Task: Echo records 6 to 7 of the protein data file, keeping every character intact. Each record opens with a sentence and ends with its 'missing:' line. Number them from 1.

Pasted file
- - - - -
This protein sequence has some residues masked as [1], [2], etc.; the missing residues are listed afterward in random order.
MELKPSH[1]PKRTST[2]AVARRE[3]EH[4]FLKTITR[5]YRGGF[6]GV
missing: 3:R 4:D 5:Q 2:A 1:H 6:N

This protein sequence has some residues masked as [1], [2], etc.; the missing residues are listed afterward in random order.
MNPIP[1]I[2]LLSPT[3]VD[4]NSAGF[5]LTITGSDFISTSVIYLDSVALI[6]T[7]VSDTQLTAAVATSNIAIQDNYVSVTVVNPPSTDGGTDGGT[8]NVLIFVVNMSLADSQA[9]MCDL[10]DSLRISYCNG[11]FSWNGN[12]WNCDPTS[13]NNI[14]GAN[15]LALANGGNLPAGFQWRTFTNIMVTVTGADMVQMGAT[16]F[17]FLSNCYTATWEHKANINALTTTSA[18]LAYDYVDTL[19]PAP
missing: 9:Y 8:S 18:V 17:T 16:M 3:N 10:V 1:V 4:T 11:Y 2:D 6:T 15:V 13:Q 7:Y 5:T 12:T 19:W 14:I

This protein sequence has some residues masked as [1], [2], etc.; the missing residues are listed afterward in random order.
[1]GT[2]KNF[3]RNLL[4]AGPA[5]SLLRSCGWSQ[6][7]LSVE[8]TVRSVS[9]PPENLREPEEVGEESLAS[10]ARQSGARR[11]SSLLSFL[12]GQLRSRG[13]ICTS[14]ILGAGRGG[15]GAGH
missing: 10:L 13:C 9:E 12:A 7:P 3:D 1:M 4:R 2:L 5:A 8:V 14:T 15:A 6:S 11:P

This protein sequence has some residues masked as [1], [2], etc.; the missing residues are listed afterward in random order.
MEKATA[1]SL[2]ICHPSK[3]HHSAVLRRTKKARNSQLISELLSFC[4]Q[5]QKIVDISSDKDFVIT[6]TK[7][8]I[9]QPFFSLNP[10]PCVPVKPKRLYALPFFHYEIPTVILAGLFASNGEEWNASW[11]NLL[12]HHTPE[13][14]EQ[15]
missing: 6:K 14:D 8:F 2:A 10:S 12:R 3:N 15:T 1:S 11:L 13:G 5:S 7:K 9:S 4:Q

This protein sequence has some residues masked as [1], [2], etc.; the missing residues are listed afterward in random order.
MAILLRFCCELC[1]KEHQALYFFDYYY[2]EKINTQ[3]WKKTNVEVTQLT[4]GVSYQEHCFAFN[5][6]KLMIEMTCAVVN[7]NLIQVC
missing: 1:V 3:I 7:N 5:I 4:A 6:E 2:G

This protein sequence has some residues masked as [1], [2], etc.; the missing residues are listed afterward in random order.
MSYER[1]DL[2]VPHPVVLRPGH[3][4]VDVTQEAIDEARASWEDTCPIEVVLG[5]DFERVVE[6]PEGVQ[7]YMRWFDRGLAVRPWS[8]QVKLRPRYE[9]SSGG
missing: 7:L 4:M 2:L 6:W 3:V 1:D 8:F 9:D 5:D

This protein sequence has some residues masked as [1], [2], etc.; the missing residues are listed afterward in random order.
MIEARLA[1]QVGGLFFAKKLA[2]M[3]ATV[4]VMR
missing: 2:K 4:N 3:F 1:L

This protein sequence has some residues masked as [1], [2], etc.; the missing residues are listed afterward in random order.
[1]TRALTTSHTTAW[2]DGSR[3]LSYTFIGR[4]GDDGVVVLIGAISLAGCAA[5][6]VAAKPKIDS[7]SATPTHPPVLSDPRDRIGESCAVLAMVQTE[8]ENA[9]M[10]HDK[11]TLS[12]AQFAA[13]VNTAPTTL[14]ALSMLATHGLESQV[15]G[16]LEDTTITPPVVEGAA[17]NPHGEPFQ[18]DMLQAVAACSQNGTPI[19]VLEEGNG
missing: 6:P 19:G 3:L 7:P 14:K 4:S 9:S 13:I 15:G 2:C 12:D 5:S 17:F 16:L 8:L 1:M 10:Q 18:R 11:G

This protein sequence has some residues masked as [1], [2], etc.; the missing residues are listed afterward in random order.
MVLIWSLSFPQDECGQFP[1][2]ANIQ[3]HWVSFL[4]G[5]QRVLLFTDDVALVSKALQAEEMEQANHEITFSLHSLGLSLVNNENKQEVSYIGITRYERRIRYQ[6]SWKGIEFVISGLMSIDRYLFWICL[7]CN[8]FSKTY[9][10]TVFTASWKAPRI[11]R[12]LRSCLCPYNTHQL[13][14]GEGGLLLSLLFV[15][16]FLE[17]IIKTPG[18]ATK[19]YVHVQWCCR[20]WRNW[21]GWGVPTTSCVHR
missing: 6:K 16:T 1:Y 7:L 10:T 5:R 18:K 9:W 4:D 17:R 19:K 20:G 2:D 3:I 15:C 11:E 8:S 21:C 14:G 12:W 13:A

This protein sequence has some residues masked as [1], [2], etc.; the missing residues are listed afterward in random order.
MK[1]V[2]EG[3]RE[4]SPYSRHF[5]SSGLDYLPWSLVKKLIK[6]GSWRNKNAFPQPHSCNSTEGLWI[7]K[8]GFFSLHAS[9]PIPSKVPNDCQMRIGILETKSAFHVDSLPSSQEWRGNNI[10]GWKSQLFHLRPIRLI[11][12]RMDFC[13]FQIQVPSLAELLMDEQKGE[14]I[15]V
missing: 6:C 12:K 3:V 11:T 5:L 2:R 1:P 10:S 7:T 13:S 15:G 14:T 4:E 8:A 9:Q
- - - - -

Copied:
This protein sequence has some residues masked as [1], [2], etc.; the missing residues are listed afterward in random order.
MSYER[1]DL[2]VPHPVVLRPGH[3][4]VDVTQEAIDEARASWEDTCPIEVVLG[5]DFERVVE[6]PEGVQ[7]YMRWFDRGLAVRPWS[8]QVKLRPRYE[9]SSGG
missing: 7:L 4:M 2:L 6:W 3:V 1:D 8:F 9:D 5:D

This protein sequence has some residues masked as [1], [2], etc.; the missing residues are listed afterward in random order.
MIEARLA[1]QVGGLFFAKKLA[2]M[3]ATV[4]VMR
missing: 2:K 4:N 3:F 1:L